By Joseph R. Carducci
August 4, 2014
I know, I know. Ask any good liberal Democrat and they will talk your ear off about how the whole economic recession and downturn was entirely the fault of George Bush. No blame can be laid for any of this at the feet of Obama. Even if you agree with that theory (and I decidedly do not), then certainly much of the post economic downturn effects can and should be laid on the doorstep of the White House and our glorious community organizer in chief who now occupies that address.
One of the major problems with this so-called ‘Obama Recovery’ is how this has affected the number and percentage of food stamp recipients. Certainly, the Supplemental Nutritional Assistance Program (SNAP, for short) has seen huge increases over the past 15 years. Most of that has come due to the recession in 2008. The thing that seems crazy about all this is the fact that normally during economic recovery, the number of people on food stamps actually begins to decrease, generally significantly.
Having these high numbers continue is a problem for the economy and the country as a whole. In fact, during the four-year period after the end of the downturn in 2009, SNAP recipients increased by 7.3 million. Not only that, but the percentage of people receiving food stamps increased from 13 to 15 percent. This is unprecedented. In fact, if we adjust for population differences, the four years following the 1981-82 recession (which was actually very similar in duration and unemployment levels) saw a 12.5 percent decrease in recipients. During the four years following our last recession, SNAP recipients increased by 15.6 percent! If this recovery had been more ‘typical,’ we would have expected to see around 11.5 percent of the national population receiving such benefits. That would have been 36 million compared to the current 47.6 million.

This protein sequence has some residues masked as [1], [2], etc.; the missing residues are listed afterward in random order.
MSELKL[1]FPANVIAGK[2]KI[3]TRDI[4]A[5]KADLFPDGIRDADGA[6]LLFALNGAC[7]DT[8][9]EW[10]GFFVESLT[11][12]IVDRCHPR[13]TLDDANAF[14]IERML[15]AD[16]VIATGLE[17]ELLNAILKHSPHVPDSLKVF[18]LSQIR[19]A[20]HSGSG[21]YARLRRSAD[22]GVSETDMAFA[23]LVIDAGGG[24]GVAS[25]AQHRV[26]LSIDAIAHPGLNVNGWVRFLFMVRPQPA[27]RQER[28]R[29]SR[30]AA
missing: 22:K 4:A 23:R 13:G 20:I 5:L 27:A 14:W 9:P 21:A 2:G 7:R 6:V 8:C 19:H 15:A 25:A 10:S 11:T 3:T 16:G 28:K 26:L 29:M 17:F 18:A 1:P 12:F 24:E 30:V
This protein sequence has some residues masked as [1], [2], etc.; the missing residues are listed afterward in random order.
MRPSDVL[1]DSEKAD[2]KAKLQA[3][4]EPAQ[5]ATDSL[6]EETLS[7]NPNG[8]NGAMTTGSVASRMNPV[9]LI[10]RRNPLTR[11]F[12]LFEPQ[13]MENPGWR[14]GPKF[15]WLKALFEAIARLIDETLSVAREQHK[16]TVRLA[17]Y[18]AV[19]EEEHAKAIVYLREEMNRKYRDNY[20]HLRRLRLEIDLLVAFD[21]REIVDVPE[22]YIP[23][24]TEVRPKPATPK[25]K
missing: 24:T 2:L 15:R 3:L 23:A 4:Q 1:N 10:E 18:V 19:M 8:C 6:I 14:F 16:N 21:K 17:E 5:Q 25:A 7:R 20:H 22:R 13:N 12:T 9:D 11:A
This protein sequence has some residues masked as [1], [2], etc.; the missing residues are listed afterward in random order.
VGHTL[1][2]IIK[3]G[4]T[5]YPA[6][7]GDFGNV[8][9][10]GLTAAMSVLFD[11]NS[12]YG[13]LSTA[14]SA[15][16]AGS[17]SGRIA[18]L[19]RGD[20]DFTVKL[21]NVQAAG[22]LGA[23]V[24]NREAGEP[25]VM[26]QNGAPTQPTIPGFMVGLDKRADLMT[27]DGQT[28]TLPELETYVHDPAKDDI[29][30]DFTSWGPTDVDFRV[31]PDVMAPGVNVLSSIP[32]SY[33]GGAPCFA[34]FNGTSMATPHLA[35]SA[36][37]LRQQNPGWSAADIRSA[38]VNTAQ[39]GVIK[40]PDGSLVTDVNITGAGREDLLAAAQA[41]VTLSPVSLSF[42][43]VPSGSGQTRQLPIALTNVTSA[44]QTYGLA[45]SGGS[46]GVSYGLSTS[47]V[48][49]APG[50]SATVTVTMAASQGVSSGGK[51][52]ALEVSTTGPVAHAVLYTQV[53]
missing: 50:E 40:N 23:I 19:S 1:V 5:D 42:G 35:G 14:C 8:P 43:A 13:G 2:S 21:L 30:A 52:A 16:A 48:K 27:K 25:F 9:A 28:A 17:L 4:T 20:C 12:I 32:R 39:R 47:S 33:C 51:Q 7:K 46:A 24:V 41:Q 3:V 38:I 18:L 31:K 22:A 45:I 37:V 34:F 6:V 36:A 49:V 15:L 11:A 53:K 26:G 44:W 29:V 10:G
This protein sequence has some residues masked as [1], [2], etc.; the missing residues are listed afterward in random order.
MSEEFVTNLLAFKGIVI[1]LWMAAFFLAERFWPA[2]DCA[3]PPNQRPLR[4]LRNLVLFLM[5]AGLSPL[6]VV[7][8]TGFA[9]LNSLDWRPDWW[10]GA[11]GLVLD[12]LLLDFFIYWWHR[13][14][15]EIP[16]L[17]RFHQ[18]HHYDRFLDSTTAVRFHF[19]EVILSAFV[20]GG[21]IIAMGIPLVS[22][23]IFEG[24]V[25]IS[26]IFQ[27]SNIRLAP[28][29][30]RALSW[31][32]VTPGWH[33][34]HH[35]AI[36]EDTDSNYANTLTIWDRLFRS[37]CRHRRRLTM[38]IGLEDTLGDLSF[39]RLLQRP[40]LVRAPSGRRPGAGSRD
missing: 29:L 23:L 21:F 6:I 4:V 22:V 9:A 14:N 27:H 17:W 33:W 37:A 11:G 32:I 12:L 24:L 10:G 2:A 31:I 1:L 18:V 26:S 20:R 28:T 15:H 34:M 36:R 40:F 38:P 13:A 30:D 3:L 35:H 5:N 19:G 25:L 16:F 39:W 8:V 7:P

This problem is also highlighted very well by Robert Doar, an American Enterprise Institute scholar. He has testified recently before the House Committee on Agriculture to discuss this very issue:
“By itself, SNAP benefits may not be enough to reduce the incentive for a recipient to go to work, or to move from part-time to full-time regular employment, but when combined with unreported earnings or other assistance programs—perhaps most notably unemployment insurance benefits—the program does appear to allow a significant number of adult recipients to remain out of work longer than they might otherwise. Without some effort to require these SNAP recipients to participate in programs such as those offered under TANF, I fear that the number of non-working, nonelderly, nondisabled SNAP recipients will remain high.”
In other words, the Obama Recovery does not appear to be much of a recovery at all. At least not in terms of the amount and types of assistance being offered. The whole idea of programs like SNAP and TANF and unemployment benefits were that they would only be temporary in nature. Sadly, these assistance programs now seem to be more and more a way of life for low-income Americans.
Obama has made these changes so that more and more people become more and more dependent on the government. Of course, this also has they effect of tying such people to the hip of the Democratic party. After all, if you think that you need your TANF and SNAP and even unemployment benefits in order to live and get by, why on earth will you ever even think of voting for a politician who insists you begin taking responsibility and wants to eliminate…or at least cut…these aid programs?
What do YOU think? Is the ‘Obama Recovery’ becoming more of a way of life? Why are so many more people dependent on food stamps today? What does this say about Obama’s economic policies?
By Joel Gehrke
July 29, 2014 4:26 PM
Senator Jeff Sessions (R., Ala.) denounced the House Republican border bill as a “surrender to a lawless president” because the legislation does not include any language to prevent President Obama from expanding his unilateral legalization of illegal immigrants.